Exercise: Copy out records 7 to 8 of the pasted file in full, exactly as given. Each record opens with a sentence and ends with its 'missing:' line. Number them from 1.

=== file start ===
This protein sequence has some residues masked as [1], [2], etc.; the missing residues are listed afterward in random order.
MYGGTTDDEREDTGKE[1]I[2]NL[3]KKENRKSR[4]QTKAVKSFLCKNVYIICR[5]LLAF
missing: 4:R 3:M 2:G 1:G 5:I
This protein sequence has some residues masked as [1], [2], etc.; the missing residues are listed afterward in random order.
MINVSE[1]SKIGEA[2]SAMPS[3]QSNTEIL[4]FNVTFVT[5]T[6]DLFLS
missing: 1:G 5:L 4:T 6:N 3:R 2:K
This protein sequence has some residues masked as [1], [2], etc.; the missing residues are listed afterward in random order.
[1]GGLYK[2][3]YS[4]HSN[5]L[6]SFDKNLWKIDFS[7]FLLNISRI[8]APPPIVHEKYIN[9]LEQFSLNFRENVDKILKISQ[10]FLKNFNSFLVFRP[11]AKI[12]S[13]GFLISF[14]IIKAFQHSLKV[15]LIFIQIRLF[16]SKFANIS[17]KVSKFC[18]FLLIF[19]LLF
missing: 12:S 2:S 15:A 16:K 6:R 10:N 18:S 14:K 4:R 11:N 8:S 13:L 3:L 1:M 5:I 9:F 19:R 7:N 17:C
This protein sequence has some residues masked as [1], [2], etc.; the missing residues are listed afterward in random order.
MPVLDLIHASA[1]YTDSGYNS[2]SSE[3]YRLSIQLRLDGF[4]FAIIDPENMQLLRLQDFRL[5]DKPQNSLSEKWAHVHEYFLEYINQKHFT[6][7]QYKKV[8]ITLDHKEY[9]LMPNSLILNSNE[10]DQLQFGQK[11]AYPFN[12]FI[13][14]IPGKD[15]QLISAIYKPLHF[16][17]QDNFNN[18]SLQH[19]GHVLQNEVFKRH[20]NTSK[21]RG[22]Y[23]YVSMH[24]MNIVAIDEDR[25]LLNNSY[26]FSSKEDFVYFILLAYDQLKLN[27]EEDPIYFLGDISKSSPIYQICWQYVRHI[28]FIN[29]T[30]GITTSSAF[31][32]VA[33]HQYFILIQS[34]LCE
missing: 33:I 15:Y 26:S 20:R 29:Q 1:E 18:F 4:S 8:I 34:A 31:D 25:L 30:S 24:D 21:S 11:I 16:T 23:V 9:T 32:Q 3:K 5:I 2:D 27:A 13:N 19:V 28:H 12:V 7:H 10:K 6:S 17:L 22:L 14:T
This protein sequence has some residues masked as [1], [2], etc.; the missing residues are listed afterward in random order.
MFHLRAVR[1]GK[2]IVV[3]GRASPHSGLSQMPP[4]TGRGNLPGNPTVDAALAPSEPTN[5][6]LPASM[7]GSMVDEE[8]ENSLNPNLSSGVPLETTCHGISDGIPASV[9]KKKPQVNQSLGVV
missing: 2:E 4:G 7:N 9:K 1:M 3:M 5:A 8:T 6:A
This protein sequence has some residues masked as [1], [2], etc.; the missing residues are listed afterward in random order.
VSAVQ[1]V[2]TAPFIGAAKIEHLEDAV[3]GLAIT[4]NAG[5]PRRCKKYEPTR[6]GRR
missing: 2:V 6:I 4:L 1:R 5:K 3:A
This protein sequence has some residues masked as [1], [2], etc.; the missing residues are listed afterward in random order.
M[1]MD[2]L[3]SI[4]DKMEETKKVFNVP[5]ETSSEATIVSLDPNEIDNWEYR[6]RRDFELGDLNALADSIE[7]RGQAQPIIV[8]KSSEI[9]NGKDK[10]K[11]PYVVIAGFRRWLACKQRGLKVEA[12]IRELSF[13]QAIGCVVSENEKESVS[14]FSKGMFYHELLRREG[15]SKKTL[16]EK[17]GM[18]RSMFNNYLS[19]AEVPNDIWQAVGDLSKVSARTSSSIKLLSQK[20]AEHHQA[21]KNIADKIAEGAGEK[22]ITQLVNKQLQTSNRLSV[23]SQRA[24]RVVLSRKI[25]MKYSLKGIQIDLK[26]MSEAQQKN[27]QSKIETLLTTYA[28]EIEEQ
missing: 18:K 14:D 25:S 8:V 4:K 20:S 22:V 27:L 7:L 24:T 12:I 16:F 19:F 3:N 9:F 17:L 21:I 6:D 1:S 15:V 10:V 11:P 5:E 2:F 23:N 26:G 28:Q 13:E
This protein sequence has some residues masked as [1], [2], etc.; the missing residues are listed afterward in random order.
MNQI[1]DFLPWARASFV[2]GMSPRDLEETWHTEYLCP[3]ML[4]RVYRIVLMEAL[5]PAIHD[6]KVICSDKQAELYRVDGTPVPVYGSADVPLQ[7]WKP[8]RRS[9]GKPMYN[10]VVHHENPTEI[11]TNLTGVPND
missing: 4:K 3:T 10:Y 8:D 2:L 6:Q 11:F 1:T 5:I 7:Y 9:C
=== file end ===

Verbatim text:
This protein sequence has some residues masked as [1], [2], etc.; the missing residues are listed afterward in random order.
M[1]MD[2]L[3]SI[4]DKMEETKKVFNVP[5]ETSSEATIVSLDPNEIDNWEYR[6]RRDFELGDLNALADSIE[7]RGQAQPIIV[8]KSSEI[9]NGKDK[10]K[11]PYVVIAGFRRWLACKQRGLKVEA[12]IRELSF[13]QAIGCVVSENEKESVS[14]FSKGMFYHELLRREG[15]SKKTL[16]EK[17]GM[18]RSMFNNYLS[19]AEVPNDIWQAVGDLSKVSARTSSSIKLLSQK[20]AEHHQA[21]KNIADKIAEGAGEK[22]ITQLVNKQLQTSNRLSV[23]SQRA[24]RVVLSRKI[25]MKYSLKGIQIDLK[26]MSEAQQKN[27]QSKIETLLTTYA[28]EIEEQ
missing: 18:K 14:D 25:S 8:V 4:K 20:S 22:V 27:L 7:L 24:T 12:I 16:F 19:F 3:N 9:F 17:L 21:I 6:D 1:S 15:V 10:V 11:P 5:E 2:F 23:N 26:G 28:Q 13:E
This protein sequence has some residues masked as [1], [2], etc.; the missing residues are listed afterward in random order.
MNQI[1]DFLPWARASFV[2]GMSPRDLEETWHTEYLCP[3]ML[4]RVYRIVLMEAL[5]PAIHD[6]KVICSDKQAELYRVDGTPVPVYGSADVPLQ[7]WKP[8]RRS[9]GKPMYN[10]VVHHENPTEI[11]TNLTGVPND
missing: 4:K 3:T 10:Y 8:D 2:L 6:Q 11:F 1:T 5:I 7:Y 9:C